He said the fellows would return to the countries where they were studying once the current bootcamp was over and start the second part of the fellowship program virtually.
“They will start thinking about what kinds of solutions they will come up with to fix these challenges and also participate in other components of the program, including being coached and mentored. We also have placement opportunities to enhance their journey and to make them ready for the job market in the future.”

Fellows listen to a lecture during the competition kickoff bootcamp in London on Tuesday. (AN photo)

Fellows will work in groups of six on their solutions and present them in early September.
“There will be three winners chosen by the judges who will win internships, incentives, and opportunities to participate in other Misk programs. There will also be two other winners. The first will be selected by the audience that day for the best presentation and the other will be selected by the social media audience.”
Dr. Basem Hassan, general manager for technology transfer and commercialization at the King Abdulaziz City for Science and Technology, said his organization was helping to guide the students in their challenges.
“Our role in this program is to define the Sustainable Development Goals and challenges facing Saudi Arabia. We defined 12 challenges and, on Monday, we had a session with the students. We presented the innovative ecosystem in Saudi Arabia and all the transformations happening in the ecosystem.

A fellow asks a question during the competition kickoff bootcamp in London on Tuesday. (AN photo)

“We also presented some of the latest technologies and projects in Saudi Arabia addressing global challenges and sustainable climate solutions. Then we talked about the 12 challenges that have been defined for them for the competition, and presented some of the innovative solutions from around the world that address parts of these challenges.”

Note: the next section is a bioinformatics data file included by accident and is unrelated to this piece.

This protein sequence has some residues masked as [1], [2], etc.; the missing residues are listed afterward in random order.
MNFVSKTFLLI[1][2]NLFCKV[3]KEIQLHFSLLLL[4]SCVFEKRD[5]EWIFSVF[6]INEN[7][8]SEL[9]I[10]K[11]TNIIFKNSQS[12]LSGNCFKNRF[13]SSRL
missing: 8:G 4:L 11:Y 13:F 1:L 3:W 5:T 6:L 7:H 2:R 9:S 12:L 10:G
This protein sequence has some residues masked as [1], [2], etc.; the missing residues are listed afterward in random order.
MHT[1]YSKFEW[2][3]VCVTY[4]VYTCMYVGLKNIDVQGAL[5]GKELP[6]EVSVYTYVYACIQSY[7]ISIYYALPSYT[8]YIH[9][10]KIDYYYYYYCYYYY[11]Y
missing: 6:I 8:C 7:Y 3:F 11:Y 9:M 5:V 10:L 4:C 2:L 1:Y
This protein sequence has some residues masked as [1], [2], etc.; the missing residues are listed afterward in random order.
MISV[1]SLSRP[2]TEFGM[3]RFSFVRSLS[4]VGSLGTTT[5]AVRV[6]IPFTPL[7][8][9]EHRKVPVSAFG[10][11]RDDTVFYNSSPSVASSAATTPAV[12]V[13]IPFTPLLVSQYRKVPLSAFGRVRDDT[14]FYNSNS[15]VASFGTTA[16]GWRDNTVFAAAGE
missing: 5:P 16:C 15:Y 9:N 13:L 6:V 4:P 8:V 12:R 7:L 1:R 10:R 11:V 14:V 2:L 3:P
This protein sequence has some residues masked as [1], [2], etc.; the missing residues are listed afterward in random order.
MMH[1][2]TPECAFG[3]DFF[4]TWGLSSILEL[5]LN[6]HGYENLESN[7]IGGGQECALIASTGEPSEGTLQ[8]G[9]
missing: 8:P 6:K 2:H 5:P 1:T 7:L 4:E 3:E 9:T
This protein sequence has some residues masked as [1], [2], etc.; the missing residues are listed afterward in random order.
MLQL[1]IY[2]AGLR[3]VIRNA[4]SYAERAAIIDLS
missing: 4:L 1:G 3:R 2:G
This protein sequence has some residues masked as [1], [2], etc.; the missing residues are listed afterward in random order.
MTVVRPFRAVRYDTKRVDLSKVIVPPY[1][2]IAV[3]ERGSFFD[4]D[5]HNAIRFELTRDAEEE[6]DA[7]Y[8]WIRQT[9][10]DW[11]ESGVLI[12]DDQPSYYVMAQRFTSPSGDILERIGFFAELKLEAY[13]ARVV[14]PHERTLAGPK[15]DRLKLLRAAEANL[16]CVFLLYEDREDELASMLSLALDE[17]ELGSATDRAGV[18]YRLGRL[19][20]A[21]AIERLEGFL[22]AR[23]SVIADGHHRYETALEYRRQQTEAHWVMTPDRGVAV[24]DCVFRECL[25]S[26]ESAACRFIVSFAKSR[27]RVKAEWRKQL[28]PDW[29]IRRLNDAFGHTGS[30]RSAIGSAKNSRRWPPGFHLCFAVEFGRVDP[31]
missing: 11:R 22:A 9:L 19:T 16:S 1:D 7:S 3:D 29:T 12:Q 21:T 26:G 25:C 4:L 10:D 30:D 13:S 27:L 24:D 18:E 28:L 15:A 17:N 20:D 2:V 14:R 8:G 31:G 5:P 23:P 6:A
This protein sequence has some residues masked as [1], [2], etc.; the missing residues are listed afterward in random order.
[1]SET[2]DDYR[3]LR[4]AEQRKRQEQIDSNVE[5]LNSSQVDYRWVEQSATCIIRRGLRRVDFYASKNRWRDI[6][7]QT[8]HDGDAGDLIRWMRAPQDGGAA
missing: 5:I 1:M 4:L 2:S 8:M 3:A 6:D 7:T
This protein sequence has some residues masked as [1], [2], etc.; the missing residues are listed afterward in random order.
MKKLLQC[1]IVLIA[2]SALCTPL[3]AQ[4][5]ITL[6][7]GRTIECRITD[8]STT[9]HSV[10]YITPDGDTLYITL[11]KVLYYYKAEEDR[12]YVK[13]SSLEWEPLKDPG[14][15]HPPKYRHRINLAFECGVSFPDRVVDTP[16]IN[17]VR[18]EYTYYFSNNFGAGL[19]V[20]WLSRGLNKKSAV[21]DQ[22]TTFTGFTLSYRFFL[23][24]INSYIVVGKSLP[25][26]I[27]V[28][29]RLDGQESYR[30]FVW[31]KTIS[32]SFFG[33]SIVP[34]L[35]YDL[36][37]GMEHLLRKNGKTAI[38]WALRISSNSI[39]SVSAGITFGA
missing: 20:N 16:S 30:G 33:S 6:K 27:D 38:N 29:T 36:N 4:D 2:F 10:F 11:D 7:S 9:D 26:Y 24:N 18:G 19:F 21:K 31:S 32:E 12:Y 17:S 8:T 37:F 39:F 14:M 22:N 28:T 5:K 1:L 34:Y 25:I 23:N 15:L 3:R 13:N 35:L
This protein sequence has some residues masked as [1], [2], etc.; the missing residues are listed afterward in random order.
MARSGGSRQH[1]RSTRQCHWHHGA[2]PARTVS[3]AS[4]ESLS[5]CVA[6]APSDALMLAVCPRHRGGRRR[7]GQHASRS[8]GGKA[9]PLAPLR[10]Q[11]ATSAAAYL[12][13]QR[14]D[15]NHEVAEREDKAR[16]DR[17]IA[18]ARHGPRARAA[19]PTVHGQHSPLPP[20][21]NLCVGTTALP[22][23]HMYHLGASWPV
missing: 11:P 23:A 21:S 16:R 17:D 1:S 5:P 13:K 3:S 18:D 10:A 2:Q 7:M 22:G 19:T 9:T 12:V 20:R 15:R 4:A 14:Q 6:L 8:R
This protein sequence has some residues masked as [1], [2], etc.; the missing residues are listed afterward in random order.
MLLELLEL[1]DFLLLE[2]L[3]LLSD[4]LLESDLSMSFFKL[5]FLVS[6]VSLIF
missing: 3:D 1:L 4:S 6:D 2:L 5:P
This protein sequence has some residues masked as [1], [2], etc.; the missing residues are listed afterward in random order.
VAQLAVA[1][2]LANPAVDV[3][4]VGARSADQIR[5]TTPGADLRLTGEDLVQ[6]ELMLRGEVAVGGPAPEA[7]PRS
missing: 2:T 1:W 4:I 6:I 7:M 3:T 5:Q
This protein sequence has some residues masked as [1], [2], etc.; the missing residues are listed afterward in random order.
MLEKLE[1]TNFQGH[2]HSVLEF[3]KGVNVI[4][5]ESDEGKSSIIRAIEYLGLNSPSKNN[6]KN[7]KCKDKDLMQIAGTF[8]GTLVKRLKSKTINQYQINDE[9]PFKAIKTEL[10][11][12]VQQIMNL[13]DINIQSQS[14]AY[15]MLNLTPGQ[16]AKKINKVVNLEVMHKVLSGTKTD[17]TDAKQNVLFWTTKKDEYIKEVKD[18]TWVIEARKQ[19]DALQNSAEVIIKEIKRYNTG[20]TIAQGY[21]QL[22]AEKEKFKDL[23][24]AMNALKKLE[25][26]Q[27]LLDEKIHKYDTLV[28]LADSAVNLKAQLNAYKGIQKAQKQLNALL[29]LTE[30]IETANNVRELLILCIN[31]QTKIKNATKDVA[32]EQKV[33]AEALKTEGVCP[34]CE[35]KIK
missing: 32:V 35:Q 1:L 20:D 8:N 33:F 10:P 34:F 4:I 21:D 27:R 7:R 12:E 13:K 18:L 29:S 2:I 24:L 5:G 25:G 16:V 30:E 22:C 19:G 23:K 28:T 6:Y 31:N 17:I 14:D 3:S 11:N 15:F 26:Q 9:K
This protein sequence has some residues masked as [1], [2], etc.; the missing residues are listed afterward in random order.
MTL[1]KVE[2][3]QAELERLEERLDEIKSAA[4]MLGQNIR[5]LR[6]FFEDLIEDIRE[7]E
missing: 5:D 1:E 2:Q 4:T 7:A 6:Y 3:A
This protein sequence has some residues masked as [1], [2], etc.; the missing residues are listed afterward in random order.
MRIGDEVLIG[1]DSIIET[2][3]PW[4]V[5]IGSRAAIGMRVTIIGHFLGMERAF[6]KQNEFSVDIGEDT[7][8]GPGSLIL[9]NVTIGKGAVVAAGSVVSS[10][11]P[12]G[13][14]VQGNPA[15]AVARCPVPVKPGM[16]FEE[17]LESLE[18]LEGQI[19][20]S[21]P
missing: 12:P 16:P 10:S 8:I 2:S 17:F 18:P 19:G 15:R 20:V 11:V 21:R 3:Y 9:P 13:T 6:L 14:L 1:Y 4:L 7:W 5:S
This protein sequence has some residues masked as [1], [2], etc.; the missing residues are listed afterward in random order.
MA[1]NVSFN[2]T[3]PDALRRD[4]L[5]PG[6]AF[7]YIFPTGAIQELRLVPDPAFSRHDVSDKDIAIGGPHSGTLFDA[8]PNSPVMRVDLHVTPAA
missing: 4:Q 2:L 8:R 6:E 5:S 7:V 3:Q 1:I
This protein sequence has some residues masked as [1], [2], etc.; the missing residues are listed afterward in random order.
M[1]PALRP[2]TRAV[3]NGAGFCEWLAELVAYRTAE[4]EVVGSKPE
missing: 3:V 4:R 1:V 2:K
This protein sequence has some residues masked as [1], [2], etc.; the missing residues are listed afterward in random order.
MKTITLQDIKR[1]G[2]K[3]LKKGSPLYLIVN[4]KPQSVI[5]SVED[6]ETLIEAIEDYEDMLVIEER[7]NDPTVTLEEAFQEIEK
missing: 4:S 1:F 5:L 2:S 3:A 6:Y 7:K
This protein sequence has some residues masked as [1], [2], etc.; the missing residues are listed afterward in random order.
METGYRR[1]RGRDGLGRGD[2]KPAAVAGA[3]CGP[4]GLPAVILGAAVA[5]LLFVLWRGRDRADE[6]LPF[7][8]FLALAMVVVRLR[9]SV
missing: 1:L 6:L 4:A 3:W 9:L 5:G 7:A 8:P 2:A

The director of the women’s and social entrepreneurship department at Monsha’at, Afnan Ababtain, presented a session on Tuesday.
“We are happy to be part of the Misk fellowship. Today we are sharing with the fellows Monsha’at’s strategy in social entrepreneurship and what kinds of services we are providing for social entrepreneurs to make sure that we will have scalable businesses owned by social entrepreneurs,” she said.
Misk fellow Nawaf Bin Awshan told Arab News he was glad to be part of the program.
“It is an insightful program that provides the next generation of leaders with focused points of leadership. This program focuses on how to move students from the student stage to the leader stage. I really enjoyed the first part of the fellowship, the leadership bootcamp. This week, we have started a competition and we will deal with how to solve some of the challenges faced by Saudi Arabia.”
Another Misk fellow, Dana Almudayfi, described the program as “informative and wonderful.”
“This has been a really informative and wonderful program insofar as it has given us the tools to be leaders, which is the most important thing.”
She said she was looking forward to using the skills she had learned over the last two weeks in the workplace.
The program runs for six months and ends in December.


Saudi farmer engineers a blooming desert in the desert

Updated 27 June 2022

Saudi farmer engineers a blooming desert in the desert

  • Secret is research and data, says Sofian Al-Bishri, CEO of Mojan Farms
  • Engineer grows basil, Japanese cabbage, lettuce, cherry tomatoes

KHULAIS: The last thing one expects to find in the middle of dusty and dry Khulais, located on the western side of the Saudi Arabian desert, is a farm blooming with all sorts of herbs and vegetables.

Yet this is exactly what Sofian Al-Bishri, the 24-year-old CEO of Mojan Farms, has done. The qualified engineer has proven that combining technical know-how with a little ingenuity can go a long way to fulfil his dream of greening the environment, while also running a sustainable business.

Al-Bishri explained to Arab News that despite the lack of water in the area, he was able to construct a full ecosystem using sustainable farming methods such as bumble-bee pollination, hydroponic saltwater technology, and a fully automated monitoring system.

On a 15,000-square-meter strip of family land, Al-Bishri established Mojan Farms in 2020 with five greenhouses, each containing a different type of herb or vegetable.

Hydroponic technology allows for the cultivation of crops without soil, with roots growing in a liquid nutrient solution or inside moist inert materials like Rockwool and Vermiculite.


Despite the lack of water in the area, Sofian Al-Bishri was able to construct a full ecosystem using sustainable farming methods such as bumble- bee pollination, hydroponic saltwater technology, and a fully automated monitoring system.

The water of the liquid nutrient solution is a mixture of essential plant food, allowing faster crop growth than traditional planting methods.